Reviewer Sandra Shwayder Sanchez: Sandra is
a retired attorney and co-founder of a small non-profit publishing
collective: The Wessex Collective with whom she has published two short fiction collections
(A Mile in These Shoes and Three Novellas) and one
Her most recent novel, The Secret of A Long Journey is soon to be released by Floricanto Press in April 2012 and her first novel, The Nun, originally published by Plain View Press in 1992 is being reissued in a 2nd Edition with additional material by PVP in March 2012.
Author: Richard Buzzell
Author: Richard Buzzell
It would appear that the current economic crisis in the United States has inspired a new literary genre, what could be labeled Apocalyptic literature, distinguishable from the dystopic fiction of the past insofar as it is less about an imaginary future and more descriptive of actual current reality.
I recently reviewed another excellent novel that would fit into this genre called American Apocalypse about a young man who finds himself homeless and seeking to survive as best he can in and on the outskirts of the crumbling city. ZombieStop Parade is about a young man of some means who is not so desperate and has the luxury of being able to attempt to change the crumbling world around him for the better. He seeks to do this through honest and insightful communication on a website, a blog, actually, which he names ZombieStop (as in stop behaving like zombies and start thinking). His story and the story of the website is told through his best friend and accomplice who is gifted with a subtle wit and appealing candor as he fends off a persistent FBI agent investigating the blogger's possible connection to the fire bombing of the home of a high profile CEO oft mocked on ZombieStop, a compulsively psycho-analytic girlfriend and a political party recruiter. There are several laugh out loud (oh, sorry should have written lol) quotes but the bottom line is that this novel tells it like it is and the news is not good until and unless fictional and real readers wake up and demand accountability and serious change from the corporate powers that are not only running our world, but running it into the ground. The device by which this friend tells the story is a diary he keeps about what occurs as their website grows from obscurity into a media force to be reckoned with. It is filled with astute observations. Consider:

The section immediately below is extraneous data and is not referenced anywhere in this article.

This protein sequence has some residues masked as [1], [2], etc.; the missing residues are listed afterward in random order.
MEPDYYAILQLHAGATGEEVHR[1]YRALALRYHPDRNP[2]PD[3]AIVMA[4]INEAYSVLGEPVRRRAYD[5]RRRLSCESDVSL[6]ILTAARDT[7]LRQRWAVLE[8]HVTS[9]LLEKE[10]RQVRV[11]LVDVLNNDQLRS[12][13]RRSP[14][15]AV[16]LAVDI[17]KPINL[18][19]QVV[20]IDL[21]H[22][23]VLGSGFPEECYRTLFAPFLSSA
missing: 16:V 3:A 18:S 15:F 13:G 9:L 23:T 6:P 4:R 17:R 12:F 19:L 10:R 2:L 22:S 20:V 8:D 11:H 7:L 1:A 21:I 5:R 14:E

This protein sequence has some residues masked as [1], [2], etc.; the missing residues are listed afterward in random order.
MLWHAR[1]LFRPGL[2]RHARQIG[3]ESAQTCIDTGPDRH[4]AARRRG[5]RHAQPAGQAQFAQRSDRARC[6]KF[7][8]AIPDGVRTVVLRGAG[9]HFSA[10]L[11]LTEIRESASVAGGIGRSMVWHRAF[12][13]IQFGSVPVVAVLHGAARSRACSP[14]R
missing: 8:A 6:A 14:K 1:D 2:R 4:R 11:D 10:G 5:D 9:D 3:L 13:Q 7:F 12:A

"According to Corky, the most sophisticated tactic employed by the myth mongers is what he calls the reflected glory play.This works by letting supporters of Team Have Mores share in the team's reflected glory. It's the same deal that professional sports teams offer. When your team wins, you can celebrate as though you were a star player, instead of a fat slob sitting in front of the T.V. drinking beer and eating pizza. This is a sophisticated play because it doesn't require loading people up with money to get them on side. Plenty of people are looking for a winning team to attach themselves to and once they're emotionally connected, they'll defend the team." (p.140) . . . . and all this time I'd been wondering what possessed so many working people to vote against their own interests.
Whereas American Apocalypse is dark and violent, ZombieStop Parade is light and witty, but the fact that both these entertaining and enlightening books were written and published in response to current harsh realities is itself a shining light of hope in these depressing times. Personally I would love to see college literature programs offer courses focusing on this new brand of spot-on relevant fiction and start their reading lists with these two novels.
Click Here To Purchase ZombieStop Parade